State Department Warns Students Not to Discuss WikiLeaks on Social Networks
During the past week, we’ve witnessed the US government’s power over certain companies that followed its instructions and supported a free speech violation joining government’s full blown campaign to censor WikiLeaks.
Amazon and PayPal were among first to pull the plug on WikiLeaks. It seems like they were doing their part in disrupting the operation of the website adding force to the government’s attempt to prevent further dissemination of classified diplomatic cables. Both companies have issued statements saying that government pressure had nothing to do with their decisions to stop servicing WikiLeaks, but judging by the see of comments and blog posts flooding the Web, people are not convinced that they were not simply bowing to the government pressure.
Friday brought yet another shocking news about the act instrumented by the country’s leadership. The Library of Congress came out with the statement that they decided to block access to WikiLeaks to all users of the library. Many US citizens were outraged by this move, as the open political censorship is diluting the idea of America as a democratic society.
Adding a whole new dimension to the censorship of WikiLeaks was the State Department’s message to students of the School of International and Public Affairs. The future diplomats were warned by the Office of International and Public Affairs that they should not engage in commenting about secret US documents released by WikiLeaks across social networking websites. Columbia University students considering careers in diplomacy are warned by the Education Department in a letter not to be associated with the WikiLeaks disclosures of cables as it could affect their future careers in the State Department.
An email sent to students says: “The documents released during the past few months through Wikileaks are still considered classified documents. [The State Department] recommends that you DO NOT post links to these documents nor make comments on social media sites such as Facebook or through Twitter. Engaging in these activities would call into question your ability to deal with confidential information, which is part of most positions with the federal government.”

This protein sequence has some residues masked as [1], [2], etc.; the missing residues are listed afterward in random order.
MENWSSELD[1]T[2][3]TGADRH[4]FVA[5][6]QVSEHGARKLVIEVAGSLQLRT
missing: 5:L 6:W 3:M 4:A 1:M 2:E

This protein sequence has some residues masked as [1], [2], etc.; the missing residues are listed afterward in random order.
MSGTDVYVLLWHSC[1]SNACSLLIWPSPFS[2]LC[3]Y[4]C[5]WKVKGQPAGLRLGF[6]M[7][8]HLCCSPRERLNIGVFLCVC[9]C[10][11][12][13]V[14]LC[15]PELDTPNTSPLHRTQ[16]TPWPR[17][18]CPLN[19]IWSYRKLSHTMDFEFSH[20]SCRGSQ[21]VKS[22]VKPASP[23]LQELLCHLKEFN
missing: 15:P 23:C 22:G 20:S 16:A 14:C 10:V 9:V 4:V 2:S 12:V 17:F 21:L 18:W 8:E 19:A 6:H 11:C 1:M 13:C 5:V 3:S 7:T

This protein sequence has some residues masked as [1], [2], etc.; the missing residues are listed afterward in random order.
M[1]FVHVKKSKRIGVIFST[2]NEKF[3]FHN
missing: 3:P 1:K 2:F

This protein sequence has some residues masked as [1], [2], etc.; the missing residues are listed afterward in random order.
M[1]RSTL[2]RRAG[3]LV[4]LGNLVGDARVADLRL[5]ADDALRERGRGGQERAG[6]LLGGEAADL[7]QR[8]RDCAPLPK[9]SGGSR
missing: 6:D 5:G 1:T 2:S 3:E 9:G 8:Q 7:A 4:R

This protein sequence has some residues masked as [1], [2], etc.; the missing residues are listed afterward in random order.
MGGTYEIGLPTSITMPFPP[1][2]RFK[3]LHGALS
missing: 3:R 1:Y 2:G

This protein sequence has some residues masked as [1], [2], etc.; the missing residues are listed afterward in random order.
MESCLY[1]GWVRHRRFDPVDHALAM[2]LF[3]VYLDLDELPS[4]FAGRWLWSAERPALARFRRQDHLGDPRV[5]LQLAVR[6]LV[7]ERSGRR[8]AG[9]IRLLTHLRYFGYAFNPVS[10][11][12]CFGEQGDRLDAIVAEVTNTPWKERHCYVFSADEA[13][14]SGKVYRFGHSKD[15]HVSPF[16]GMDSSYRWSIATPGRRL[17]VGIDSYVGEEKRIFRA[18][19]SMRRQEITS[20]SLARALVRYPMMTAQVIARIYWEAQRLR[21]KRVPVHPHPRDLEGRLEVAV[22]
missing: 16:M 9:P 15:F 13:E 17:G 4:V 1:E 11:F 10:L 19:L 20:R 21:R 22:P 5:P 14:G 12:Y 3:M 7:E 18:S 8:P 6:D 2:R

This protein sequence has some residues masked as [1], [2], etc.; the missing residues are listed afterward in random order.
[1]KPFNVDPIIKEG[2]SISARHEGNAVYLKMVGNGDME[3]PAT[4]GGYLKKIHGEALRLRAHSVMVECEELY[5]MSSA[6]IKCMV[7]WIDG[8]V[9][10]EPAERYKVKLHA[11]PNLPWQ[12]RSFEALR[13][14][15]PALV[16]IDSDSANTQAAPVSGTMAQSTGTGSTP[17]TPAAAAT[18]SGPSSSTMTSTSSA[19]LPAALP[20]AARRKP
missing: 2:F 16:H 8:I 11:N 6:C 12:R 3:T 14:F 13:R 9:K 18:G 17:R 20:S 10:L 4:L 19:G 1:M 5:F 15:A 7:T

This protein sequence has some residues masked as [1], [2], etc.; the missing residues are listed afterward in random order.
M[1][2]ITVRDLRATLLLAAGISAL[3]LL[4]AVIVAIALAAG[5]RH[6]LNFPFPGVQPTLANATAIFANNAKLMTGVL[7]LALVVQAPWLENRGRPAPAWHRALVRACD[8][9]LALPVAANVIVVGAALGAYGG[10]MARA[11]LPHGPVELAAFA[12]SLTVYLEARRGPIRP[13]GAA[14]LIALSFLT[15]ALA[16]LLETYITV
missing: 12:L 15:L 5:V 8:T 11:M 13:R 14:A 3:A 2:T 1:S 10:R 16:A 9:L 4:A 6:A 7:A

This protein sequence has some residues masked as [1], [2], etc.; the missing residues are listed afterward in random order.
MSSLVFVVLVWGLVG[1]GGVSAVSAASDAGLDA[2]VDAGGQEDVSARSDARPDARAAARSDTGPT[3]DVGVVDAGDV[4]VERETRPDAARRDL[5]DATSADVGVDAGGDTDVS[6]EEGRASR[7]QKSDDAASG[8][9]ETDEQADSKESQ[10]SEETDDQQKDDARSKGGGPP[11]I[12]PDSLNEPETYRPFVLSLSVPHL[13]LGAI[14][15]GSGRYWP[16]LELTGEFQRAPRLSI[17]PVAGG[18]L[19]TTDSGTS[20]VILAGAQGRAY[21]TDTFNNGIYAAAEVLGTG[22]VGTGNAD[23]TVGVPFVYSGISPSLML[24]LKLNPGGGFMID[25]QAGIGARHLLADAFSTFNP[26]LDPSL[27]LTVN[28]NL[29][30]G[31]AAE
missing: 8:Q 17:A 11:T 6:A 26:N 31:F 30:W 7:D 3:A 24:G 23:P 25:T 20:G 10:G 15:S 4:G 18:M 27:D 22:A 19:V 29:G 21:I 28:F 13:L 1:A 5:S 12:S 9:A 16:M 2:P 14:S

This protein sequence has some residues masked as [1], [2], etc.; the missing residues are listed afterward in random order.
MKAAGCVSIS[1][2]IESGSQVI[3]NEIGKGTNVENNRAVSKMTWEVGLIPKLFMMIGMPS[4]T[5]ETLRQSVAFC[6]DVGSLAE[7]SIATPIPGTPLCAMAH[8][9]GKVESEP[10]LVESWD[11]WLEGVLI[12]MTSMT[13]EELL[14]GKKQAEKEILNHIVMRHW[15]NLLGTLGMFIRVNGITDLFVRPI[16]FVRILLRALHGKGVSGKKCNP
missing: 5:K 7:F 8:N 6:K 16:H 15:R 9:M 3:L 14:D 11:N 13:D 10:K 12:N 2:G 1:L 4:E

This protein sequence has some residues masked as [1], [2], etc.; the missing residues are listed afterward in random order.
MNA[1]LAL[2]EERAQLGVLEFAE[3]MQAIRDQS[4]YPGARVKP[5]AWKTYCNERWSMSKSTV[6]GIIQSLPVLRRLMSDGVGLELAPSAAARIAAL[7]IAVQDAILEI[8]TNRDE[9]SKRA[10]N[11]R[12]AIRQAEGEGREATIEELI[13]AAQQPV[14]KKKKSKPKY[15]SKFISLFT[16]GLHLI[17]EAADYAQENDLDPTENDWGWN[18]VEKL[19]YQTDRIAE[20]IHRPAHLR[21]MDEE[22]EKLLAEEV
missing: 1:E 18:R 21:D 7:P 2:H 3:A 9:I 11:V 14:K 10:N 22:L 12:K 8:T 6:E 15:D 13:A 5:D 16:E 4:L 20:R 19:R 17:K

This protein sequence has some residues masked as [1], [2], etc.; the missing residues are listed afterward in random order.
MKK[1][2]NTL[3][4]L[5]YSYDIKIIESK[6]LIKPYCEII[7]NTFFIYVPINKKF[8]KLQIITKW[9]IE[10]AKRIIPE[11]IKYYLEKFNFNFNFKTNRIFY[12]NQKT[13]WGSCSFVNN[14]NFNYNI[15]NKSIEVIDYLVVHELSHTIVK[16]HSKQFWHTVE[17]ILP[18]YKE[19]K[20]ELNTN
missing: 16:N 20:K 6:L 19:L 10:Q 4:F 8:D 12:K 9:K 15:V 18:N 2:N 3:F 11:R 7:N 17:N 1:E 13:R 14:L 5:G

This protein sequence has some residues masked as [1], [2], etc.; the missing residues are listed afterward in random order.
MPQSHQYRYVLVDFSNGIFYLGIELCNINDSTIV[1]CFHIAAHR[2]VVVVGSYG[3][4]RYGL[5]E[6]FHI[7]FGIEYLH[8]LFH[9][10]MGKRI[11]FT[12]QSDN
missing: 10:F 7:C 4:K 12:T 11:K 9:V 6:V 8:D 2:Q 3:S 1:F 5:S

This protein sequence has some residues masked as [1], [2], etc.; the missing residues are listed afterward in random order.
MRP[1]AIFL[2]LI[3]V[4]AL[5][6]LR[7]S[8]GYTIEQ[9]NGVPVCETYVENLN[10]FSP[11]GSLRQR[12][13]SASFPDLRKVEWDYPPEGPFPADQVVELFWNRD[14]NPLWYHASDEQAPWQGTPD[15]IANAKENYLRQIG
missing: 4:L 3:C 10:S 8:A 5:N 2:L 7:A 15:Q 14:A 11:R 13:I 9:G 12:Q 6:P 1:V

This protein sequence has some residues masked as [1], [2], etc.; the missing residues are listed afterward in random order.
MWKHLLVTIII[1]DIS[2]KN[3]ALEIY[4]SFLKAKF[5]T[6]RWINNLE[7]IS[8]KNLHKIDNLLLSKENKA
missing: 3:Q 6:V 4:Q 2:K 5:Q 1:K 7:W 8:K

Posting comments or linking to WikiLeaks documents on social networks is seen as reason enough for students to fail security screening when applying for a government job. Even though the material is publicly released, the US government still considers it confidential.
State Department spokesman, Philip J. Crowley, denied federal government involvement in this matter. Asked why Columbia would have sent the message to its students, Crowley said, “If an employee of the State Department sent such an email, it does not represent a formal policy position.”
At the same time, the US government has banned its employees from accessing the released diplomatic cables on WikiLeaks.
White House’s Office of Management and Budget send a message to all federal agencies, saying that “The recent disclosure of US government documents by WikiLeaks has resulted in damage to our national security.” It then said that “each federal employee and contractor is obligated to protect classified information” adding that a public release of classified documents doen’t imply they had been declassified.